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AlexClarke Jan. 11, 2018 @ 7:23 a.m.

I met Metzger in the early 80's. He was pleasant and well spoken. To his followers he sounded knowledgeable and reasonable. Metzger was, as I recall, had a small electronics repair shop. He attracted disaffected whites and a lot of biker types. At gatherings no one ever spoke in opposition to anything Metzger said. He and Trump are very much alike.

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Don Bauder Jan. 13, 2018 @ 7:44 p.m.

AlexClarke: Yes, their ideologies are similar, but Trump is hardly pleasant and well spoken. Best, Don Bauder

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shirleyberan Jan. 10, 2018 @ 1:39 p.m.

I can't stand the thought of race hate. Any relatives of mine, they know who they were/are (or neighbors) can go to Hell for eternity as they asked for. Thank Mafioso racist Trump and his overtly skewed supporters for renewing pop sickness. Oprah-Hanks in 2020. Together, We shall overcome at the mountaintop with MLK.

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Don Bauder Jan. 10, 2018 @ 4:29 p.m.

shirleyberan: Maybe the racists you know will indeed go to hell. I must warn you, however, that this statement is coming from a religious skeptic (me) who believes in neither heaven nor hell, nor a god who provides divine intervention. Best, Don Bauder

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swell Jan. 10, 2018 @ 2:24 p.m.

Louis Farrakhan used to show up on my TV (when I had one) at odd times while channel switching. What a captivating character! His dynamic style of speech, his thoughtful presentation and impressive persona just blew me away. He would always be surrounded by security personnel and a huge audience of enthusiastic worshipers.

So yes, he is a black racist and he makes no excuses for it. But interestingly he has no complaints about the KKK. He feels that it is their right to stand up for white folk and protect their interests. He agrees that segregation is good. He understands their aggressive behavior. They are brothers in Hate!

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Don Bauder Jan. 10, 2018 @ 4:30 p.m.

swell: I have never seen or heard Farrakhan, but he sounds like a publicity hound to me. Best, Don Bauder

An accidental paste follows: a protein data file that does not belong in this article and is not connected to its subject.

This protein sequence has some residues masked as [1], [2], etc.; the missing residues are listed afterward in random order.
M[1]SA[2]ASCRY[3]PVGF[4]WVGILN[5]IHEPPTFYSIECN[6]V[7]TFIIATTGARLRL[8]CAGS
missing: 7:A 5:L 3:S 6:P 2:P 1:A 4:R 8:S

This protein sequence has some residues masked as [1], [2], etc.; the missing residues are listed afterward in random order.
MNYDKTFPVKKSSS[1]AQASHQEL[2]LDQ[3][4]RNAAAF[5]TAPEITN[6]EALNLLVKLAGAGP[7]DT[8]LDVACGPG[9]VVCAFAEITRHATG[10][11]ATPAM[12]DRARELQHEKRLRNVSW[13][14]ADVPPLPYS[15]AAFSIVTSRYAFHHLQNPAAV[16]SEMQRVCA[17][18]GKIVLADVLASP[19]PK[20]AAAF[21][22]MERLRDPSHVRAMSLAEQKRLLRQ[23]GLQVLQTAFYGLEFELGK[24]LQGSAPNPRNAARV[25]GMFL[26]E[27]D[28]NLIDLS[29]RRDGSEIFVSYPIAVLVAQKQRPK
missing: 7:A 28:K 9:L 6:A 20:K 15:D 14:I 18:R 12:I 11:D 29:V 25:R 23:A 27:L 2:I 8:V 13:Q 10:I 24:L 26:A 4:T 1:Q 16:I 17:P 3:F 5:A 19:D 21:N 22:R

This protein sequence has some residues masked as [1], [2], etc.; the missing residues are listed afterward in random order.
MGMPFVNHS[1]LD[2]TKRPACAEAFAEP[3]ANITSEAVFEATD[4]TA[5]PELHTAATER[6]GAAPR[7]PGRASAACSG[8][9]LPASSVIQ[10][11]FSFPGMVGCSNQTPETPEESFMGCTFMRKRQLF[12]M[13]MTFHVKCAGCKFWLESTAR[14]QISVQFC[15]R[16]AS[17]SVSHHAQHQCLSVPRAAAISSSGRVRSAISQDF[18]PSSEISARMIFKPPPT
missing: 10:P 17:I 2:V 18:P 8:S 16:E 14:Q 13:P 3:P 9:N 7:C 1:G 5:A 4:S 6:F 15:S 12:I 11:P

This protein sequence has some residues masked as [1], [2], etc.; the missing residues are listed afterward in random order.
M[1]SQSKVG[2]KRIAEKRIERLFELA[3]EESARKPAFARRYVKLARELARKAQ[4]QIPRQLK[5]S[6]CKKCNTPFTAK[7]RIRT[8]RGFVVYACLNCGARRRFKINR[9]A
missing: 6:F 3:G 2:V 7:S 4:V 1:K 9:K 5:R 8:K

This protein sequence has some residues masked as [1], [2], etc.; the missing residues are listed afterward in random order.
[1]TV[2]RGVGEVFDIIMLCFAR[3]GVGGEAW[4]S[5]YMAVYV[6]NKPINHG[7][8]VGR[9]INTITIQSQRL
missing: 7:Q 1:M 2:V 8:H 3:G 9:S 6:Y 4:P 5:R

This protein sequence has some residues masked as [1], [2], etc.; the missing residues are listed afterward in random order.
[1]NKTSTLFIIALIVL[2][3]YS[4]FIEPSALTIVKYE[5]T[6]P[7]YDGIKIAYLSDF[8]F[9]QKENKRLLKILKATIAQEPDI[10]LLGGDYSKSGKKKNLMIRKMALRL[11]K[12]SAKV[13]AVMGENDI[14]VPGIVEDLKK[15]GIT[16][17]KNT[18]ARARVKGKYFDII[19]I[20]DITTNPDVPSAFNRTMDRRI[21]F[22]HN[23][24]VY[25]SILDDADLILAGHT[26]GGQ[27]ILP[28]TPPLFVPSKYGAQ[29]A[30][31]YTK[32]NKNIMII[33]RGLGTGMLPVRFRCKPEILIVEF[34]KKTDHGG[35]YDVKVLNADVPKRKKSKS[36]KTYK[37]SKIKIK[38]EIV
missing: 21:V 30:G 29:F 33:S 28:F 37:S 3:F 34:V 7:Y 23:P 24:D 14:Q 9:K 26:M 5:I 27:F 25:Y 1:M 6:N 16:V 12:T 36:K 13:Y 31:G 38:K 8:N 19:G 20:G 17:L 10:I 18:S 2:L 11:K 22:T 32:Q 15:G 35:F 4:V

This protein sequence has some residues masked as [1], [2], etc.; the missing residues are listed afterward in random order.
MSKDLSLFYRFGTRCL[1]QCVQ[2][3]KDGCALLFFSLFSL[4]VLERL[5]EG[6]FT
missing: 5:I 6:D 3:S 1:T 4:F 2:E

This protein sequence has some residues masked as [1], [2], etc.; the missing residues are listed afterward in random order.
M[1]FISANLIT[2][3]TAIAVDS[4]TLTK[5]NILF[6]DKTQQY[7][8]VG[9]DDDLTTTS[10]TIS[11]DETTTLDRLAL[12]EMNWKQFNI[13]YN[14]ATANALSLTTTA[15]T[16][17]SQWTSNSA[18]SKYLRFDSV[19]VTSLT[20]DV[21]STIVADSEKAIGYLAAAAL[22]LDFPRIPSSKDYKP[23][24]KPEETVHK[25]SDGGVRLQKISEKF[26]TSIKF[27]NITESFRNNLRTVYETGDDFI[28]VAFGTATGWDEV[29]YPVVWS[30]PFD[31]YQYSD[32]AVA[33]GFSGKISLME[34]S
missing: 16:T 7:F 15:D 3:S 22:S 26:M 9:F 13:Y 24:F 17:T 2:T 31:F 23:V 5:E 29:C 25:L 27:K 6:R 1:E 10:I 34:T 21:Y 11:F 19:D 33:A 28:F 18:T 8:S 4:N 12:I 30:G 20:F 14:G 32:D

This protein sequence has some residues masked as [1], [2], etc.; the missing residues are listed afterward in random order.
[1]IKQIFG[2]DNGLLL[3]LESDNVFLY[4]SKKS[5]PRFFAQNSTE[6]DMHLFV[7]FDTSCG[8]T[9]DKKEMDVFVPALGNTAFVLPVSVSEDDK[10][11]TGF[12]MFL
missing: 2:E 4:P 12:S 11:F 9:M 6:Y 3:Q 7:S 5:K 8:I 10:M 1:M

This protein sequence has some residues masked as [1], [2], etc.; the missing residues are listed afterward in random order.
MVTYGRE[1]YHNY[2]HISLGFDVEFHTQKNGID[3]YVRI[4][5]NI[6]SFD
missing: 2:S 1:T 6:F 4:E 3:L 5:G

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swell Jan. 10, 2018 @ 8:12 p.m.

Farrakhan is also a concert violinist. Not a great one, but devoted. It's easy to label people but most have several dimensions that get missed in the process.

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Don Bauder Jan. 10, 2018 @ 9:01 p.m.

swell: I would like to hear Farrakhan doing the Franck violin sonata. Best, Don Bauder

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shirleyberan Jan. 10, 2018 @ 3:58 p.m.

swell - the correct response to evil treatment is not thank-you it's F you. I read the autobiography of MalcolmX in the 70's. Too bad he learned late we're all shades of [imperfect] human.

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Don Bauder Jan. 10, 2018 @ 4:31 p.m.

shirleyberan: The fact that nobody is perfect should be learned at about age 4. Best, Don Bauder

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shirleyberan Jan. 10, 2018 @ 4:11 p.m.

Now that I think of it, was it not Farrakhan Muslims who conspired and assassinated MLK?

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Don Bauder Jan. 10, 2018 @ 4:32 p.m.

shirleyberan: I have never read that. Best, Don Bauder

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shirleyberan Jan. 10, 2018 @ 4:24 p.m.

No, the dis-honorable Elijah Muhammad of a New York muslim 'brotherhood' had Malcolm shot at his speech on Feb 21,1965 in New York. MLK was shot April 4, 1968 by an insane idiot.

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Don Bauder Jan. 10, 2018 @ 9:02 p.m.

shirleyberan: I have never been satisfied with the report on MLK's murder. Best, Don Bauder

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Don Bauder Jan. 11, 2018 @ 7:09 a.m.

Dan Mack: Yes, North Park was where the Klan had its headquarters in the 1920s. But despite their hatreds, the Klan members believed they were pious. Best, Don Bauder

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Don Bauder Jan. 13, 2018 @ 7:41 p.m.

Mary Arnold (apparently a pseudonym for Tom Metzger.) Please, Metzger, don't come back. Please. Best, Don Bauder